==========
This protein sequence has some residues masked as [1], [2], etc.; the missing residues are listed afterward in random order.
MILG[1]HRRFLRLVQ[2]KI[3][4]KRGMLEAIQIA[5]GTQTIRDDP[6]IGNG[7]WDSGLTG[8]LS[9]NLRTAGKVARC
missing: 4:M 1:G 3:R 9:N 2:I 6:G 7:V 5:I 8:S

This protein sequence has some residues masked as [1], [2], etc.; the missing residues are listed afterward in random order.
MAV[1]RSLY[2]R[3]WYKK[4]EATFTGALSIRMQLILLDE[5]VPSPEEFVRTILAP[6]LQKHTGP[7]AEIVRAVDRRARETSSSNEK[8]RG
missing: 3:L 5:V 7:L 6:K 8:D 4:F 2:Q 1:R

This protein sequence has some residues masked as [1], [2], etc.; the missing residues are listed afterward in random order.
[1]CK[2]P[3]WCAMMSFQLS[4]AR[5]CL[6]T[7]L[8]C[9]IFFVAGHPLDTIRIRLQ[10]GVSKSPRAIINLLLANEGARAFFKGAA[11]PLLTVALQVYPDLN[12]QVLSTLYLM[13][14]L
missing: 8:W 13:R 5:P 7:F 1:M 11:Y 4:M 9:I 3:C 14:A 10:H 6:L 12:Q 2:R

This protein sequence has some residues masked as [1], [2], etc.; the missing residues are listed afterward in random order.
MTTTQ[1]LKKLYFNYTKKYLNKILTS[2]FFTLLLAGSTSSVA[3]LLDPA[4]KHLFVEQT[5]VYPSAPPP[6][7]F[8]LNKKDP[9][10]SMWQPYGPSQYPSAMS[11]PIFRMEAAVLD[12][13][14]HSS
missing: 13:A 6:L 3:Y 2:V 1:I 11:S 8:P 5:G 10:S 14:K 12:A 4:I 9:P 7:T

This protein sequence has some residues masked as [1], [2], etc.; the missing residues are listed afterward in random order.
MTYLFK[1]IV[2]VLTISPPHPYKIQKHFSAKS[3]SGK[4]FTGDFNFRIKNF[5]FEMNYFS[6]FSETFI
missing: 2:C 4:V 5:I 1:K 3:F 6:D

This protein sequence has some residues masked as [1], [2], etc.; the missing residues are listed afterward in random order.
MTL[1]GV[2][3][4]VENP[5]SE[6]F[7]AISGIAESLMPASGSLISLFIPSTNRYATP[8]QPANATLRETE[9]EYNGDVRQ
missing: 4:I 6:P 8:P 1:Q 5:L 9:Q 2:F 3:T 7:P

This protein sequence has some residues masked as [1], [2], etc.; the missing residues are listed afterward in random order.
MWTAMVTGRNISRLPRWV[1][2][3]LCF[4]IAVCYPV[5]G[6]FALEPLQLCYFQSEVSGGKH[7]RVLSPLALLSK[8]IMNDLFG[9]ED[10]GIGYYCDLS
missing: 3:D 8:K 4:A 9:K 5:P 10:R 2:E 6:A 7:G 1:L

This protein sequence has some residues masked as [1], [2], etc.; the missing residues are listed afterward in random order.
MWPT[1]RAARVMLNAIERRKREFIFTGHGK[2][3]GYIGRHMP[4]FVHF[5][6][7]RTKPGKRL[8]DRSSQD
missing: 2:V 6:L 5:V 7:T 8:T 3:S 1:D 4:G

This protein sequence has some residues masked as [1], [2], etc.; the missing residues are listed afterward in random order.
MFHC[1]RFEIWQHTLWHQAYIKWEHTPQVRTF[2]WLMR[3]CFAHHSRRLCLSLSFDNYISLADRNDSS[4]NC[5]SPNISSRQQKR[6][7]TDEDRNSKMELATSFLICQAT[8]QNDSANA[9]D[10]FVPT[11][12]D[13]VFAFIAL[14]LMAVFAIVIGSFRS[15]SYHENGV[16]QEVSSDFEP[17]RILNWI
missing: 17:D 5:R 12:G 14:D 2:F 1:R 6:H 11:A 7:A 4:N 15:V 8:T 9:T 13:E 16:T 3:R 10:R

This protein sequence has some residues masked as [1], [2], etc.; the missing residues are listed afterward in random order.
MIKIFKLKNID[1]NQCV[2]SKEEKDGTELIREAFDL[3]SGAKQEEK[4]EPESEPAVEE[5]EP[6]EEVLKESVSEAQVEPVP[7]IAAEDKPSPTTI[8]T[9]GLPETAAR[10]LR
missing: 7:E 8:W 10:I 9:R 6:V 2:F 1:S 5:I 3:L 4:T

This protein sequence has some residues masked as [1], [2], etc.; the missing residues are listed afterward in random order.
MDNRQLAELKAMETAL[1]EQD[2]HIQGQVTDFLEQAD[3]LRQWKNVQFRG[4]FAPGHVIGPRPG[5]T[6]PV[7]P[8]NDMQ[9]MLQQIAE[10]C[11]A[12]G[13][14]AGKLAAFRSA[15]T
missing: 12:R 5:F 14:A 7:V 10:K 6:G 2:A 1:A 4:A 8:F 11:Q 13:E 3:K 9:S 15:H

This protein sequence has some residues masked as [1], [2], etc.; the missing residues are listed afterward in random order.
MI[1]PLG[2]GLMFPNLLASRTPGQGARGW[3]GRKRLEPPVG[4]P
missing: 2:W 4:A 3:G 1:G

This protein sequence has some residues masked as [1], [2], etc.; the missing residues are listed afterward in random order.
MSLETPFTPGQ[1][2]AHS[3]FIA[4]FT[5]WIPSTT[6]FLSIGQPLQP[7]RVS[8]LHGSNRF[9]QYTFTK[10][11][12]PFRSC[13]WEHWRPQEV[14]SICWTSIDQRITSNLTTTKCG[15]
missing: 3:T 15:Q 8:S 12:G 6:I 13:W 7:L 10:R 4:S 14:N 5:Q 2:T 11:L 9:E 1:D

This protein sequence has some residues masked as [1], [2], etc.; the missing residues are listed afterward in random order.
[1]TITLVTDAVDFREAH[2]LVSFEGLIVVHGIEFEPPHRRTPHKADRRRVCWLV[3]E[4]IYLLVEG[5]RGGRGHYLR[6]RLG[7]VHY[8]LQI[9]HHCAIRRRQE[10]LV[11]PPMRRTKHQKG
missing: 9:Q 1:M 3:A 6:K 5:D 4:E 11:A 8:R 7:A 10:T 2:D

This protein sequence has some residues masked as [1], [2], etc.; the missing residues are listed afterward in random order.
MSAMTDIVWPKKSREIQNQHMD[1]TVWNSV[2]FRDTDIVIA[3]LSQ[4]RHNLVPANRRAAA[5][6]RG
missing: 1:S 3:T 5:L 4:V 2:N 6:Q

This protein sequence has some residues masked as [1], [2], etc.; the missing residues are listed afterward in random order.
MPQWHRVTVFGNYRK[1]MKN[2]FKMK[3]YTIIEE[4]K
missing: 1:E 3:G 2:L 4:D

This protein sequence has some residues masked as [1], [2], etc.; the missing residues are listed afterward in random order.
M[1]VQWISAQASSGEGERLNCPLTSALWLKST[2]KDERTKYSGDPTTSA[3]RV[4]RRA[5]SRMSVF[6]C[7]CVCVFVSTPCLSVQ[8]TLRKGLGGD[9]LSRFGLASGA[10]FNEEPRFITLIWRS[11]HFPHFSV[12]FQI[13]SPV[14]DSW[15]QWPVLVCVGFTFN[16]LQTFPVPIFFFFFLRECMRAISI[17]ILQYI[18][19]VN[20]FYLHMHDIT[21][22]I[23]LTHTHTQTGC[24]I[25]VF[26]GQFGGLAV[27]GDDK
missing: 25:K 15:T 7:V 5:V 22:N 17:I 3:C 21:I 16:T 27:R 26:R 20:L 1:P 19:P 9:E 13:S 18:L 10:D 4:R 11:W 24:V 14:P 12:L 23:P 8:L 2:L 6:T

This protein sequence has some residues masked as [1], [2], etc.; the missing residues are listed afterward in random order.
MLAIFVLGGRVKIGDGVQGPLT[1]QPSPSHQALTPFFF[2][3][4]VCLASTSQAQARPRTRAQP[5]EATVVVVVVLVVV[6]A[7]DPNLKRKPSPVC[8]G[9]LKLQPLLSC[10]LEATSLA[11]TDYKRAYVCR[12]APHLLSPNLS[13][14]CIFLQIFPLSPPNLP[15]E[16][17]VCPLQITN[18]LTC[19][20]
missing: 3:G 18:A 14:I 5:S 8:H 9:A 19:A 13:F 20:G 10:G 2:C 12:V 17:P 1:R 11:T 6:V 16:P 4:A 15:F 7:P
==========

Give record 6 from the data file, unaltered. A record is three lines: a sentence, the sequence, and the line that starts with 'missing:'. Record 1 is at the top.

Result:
This protein sequence has some residues masked as [1], [2], etc.; the missing residues are listed afterward in random order.
MTL[1]GV[2][3][4]VENP[5]SE[6]F[7]AISGIAESLMPASGSLISLFIPSTNRYATP[8]QPANATLRETE[9]EYNGDVRQ
missing: 4:I 6:P 8:P 1:Q 5:L 9:Q 2:F 3:T 7:P